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Carbonated Drinks and Calcium Absorption
 
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Carbonated Drinks and Calcium Absorption



I recently read an article that advised: “Avoid soft drinks; their phosphoric acid may promote calcium loss.” Is this true? I do have osteoporosis and take calcium as well as Miacalcin. However, I also usually drink a glass of diet cola every day. According to the bottle, it contains aspartame (whatever that is) and it reads, “Phenylketonurics, contains Phenylalanine.” Do you consider soft drinks containing the above chemicals to be harmful and to cause calcium loss?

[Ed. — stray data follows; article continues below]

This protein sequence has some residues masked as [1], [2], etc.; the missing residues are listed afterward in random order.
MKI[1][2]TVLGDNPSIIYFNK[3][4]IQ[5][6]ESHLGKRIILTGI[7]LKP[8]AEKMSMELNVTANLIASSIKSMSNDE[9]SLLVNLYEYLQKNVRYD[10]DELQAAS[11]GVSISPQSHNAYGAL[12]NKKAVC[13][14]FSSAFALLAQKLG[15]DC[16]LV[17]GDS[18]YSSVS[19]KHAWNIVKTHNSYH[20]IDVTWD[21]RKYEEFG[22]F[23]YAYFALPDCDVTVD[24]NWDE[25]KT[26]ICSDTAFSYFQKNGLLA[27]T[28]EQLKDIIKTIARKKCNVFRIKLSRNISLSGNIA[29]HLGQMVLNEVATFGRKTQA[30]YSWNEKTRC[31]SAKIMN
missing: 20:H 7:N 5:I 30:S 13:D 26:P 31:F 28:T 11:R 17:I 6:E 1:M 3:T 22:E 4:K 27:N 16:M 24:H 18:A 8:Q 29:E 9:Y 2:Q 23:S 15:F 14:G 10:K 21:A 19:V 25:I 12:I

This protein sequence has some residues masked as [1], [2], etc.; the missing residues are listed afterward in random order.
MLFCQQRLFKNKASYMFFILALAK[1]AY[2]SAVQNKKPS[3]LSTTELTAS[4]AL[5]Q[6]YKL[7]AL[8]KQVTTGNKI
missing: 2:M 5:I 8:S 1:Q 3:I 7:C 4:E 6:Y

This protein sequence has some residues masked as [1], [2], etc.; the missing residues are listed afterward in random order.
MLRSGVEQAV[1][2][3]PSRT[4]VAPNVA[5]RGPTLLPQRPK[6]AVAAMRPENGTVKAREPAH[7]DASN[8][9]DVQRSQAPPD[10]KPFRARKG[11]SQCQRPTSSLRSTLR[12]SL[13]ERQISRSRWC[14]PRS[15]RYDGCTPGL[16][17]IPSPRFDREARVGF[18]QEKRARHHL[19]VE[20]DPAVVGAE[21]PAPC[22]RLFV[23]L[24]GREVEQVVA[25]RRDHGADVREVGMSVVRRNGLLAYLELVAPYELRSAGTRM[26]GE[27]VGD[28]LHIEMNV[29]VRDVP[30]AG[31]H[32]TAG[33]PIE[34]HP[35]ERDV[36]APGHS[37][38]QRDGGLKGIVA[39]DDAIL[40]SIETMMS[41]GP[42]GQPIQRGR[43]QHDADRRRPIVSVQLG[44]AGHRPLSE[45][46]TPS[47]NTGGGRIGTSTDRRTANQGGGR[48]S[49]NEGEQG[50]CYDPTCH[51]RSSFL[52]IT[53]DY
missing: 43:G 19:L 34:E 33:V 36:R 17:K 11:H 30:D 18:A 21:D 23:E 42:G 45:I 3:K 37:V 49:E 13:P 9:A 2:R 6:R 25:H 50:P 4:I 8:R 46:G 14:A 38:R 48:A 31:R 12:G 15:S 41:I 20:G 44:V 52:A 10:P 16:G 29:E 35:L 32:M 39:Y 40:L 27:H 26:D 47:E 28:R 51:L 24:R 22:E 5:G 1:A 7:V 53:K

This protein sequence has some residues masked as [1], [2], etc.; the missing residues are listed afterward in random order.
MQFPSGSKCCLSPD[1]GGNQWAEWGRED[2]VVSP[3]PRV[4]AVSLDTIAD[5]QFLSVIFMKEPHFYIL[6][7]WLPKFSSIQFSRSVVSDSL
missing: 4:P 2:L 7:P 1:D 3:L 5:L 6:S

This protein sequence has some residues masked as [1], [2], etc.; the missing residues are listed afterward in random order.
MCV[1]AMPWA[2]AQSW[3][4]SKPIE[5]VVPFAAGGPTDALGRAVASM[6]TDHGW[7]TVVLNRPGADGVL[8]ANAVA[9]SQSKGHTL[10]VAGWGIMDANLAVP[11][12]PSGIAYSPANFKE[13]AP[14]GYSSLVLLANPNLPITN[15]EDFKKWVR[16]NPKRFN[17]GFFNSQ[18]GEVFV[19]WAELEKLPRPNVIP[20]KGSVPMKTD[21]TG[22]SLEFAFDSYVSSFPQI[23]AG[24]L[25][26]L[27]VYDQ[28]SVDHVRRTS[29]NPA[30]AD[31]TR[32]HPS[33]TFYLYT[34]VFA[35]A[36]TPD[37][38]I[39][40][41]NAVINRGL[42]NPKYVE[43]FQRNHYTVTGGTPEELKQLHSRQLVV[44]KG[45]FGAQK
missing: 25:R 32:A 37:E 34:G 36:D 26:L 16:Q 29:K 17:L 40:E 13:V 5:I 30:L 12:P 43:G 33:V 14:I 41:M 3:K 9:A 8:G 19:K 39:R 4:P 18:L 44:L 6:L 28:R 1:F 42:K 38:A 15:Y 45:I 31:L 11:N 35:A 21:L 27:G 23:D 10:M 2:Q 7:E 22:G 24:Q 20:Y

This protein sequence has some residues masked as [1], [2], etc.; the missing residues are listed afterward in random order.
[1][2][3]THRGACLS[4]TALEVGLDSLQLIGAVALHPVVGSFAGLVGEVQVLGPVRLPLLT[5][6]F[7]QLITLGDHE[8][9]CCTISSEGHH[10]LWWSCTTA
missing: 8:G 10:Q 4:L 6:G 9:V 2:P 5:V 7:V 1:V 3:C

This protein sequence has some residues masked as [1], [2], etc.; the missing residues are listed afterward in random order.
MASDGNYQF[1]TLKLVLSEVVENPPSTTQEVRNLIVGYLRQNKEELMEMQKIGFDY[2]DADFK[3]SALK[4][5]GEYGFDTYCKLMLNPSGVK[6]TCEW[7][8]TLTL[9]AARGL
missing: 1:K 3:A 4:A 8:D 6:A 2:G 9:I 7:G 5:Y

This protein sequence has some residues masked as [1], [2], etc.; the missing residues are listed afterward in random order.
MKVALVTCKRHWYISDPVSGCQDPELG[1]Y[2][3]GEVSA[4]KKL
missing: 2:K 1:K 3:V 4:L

I also have heard several times that carbonated drinks are not good for your bone because of the phosphorus. Two different reasons have been given:

1) phosphorus binds to the calcium in your stomach and prevents absorption of the calcium into your blood, and 2) high phosphorus in your blood draws calcium out of your bones. When I searched recent medical articles and textbooks (for hours!), I could find nothing supporting this.

Caffeine does decrease bone mass and increase risk of hip fracture. In a study of 9,615 women over age 65, those who drank 190 mg a day of caffeine had a 20% to 30% increased risk of hip fracture. Sodas have about 40 mg of caffeine per can and brewed coffee about 100 mg per cup.

Aspartame (Nutrasweet) is a sugar substitute that contains phenylalanine. It has no harmful effect on bones.

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